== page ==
It’s more than breaking those social norms, it’s about being there for your wife, partner or significant other at all times. It’s about equalness between the two, something my wife and I strive to do in our marriage. We are equal and we are on this journey together. More reasons why I admired this movie because it was a real look at modern parenthood with a clear message. In doing so, Tully also broke down multiple barriers still hindering certain aspects of our conservative society. Both Glynis and I really enjoyed this movie. It was a deft blend of dark humor and bleak honesty through the lens of a bona fide mother. In the end, this is a film that packs in a punch. It will leave you and your partner talking hours on end about these types of hardships awaiting in the near future and how to tackle them together.
Tully is rated R (Restricted). For language and some sexuality/nudity.
Avengers: Infinity War is an emotionally heavy superhero flick, while also being one of Marvel’s most ambitious films to-date. At the end of the credits, sobbing fans everywhere will be anxious for more to come.
Coming in at the 19th film to the Marvel Cinematic Universe (MCU), Infinity War has heart and sets the stakes up for the grand finale to the Avenger’s portion of the franchise. While, it is not the best superhero film because it does have flaws, nevertheless; this is a movie that is full of emotion and gives us already developed characters to care about. The action set pieces are pure fun for geeking out on, while the tone of the movie never reverts to dull or to grim. The Russo brother’s (Captain America: The Winter Solider and Civil War) also do a great job juggling an array of packed MCU heroes into its 149-minute clock time. It has been an unprecedented cinematic journey, ten years in the making and spanning the entire MCU, Marvel Studios' Infinity War brings to the screen the ultimate, deadliest showdown of all time, cue Thanos (A powerful and vulnerable Josh Brolin).
The Avengers and their Super Hero allies must be willing to sacrifice all in an attempt to defeat the powerful Thanos before his blitz of devastation and ruin puts an end to the universe. That’s our stage and in the process the film gathers in Tony Stark / Iron Man (Robert Downey Jr.), Thor (Chris Hemsworth), Bruce Banner/Hulk (Mark Ruffalo), Steve Rogers/Captain America (Chris Evans), Natasha Romanoff/Black Widow (Scarlett Johansson), James Rhodes/War Machine (Don Cheadle), Doctor Strange (Benedict Cumberbatch), Peter Parker/Spider-Man (Tom Holland), T'Challa/Black Panther (Chadwick Boseman), Gamora (Zoe Saldana), Nebula (Karen Gillan), Loki (Tom Hiddleston), Vision (Paul Bettany), Wanda Maximoff/Scarlet Witch (Elizabeth Olsen), Sam Wilson/Falcon, Bucky Barnes/Winter Soldier (Sebastian Stan), Heimdall (Idris Elba), Okoye (Danai Gurira), Wong (Benedict Wong), Mantis (Pom Klementieff), Drax (Dave Bautista), Groot (voiced by Vin Diesel), Rocket (voiced by Bradley Cooper), Peter Quill/Star-Lord (Chris Pratt) and Shuri (Letitia Wright).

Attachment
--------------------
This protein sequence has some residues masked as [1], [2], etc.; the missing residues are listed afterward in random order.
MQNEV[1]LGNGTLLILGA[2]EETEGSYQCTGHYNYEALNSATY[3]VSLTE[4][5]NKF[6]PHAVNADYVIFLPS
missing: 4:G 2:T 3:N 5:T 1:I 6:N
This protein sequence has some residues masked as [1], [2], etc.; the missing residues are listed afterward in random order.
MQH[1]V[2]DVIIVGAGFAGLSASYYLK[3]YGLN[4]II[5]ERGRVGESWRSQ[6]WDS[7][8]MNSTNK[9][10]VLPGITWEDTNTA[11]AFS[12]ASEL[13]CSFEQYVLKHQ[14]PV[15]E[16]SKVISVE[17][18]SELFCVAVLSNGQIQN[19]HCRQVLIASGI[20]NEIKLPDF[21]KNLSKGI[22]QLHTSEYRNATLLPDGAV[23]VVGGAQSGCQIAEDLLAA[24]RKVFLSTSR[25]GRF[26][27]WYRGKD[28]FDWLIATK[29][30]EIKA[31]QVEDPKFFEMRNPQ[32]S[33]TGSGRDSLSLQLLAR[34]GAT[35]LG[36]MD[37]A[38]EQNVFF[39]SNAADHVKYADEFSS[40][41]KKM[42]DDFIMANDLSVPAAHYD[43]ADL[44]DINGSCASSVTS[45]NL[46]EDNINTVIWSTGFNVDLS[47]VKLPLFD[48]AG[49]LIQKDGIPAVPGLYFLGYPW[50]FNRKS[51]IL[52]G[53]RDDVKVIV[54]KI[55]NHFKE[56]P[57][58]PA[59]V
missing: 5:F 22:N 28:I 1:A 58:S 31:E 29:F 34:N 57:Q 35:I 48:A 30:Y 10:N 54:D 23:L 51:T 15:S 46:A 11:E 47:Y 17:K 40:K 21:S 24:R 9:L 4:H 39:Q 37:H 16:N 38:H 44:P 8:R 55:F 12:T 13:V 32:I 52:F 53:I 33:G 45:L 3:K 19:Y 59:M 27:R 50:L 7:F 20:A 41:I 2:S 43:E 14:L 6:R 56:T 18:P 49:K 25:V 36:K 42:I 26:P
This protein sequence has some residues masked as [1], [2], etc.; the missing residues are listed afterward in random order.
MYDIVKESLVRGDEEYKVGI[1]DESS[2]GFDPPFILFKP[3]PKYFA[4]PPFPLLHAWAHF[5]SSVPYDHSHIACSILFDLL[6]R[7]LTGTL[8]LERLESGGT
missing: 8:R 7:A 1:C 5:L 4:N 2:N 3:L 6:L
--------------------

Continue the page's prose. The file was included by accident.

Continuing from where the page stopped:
That’s a mouth full, but the MCU has been crafting and developing these characters on the screen for the past decade. We have grown to love them and have attached a bond with each one. That makes it hard when you see some of your favorite characters gone on screen before your very eyes. I won’t spoil who dies, but there will be blood. Brolin’s portrayal of Thanos is worth applauding, he gives our antagonist a soul. Yes, Thanos is out to restore order to the universe, but there’s a price that he must pay. By doing this, we see Thanos wrestling with his feelings. You can feel his struggle, but also get a taste of his dark side. The complexity of a multilayer superhero flick isn’t easy to pull off, but the Russo bros. manage the enormous task and do so. They also infuse action, humor and drama into one nicely packaged superhero movie expierence.
It’s no doubt that Infinity War would become a major hit. It shattered the worldwide and domestic opening weekend records, by pulling in $641 million worldwide and $258 million domestically. And as of now, it has grossed $2 billion worldwide in the last 46 days. Making it now the fourth highest grossing movie ever, behind Star Wars: The Force Awakens, Titanic and Avatar. There will be no doubt, that Avengers 4 could become the highest grossing movie ever surpassing Avatar. We will find out next year. This emotionally resonant summer blockbuster is worth the ticket price and will have fans everywhere on the edge of their seats. Our heroes have never faced this kind of danger and it is one that will leave you shattered at the end. With the snap of a finger, Infinity War has come and conquered the screen.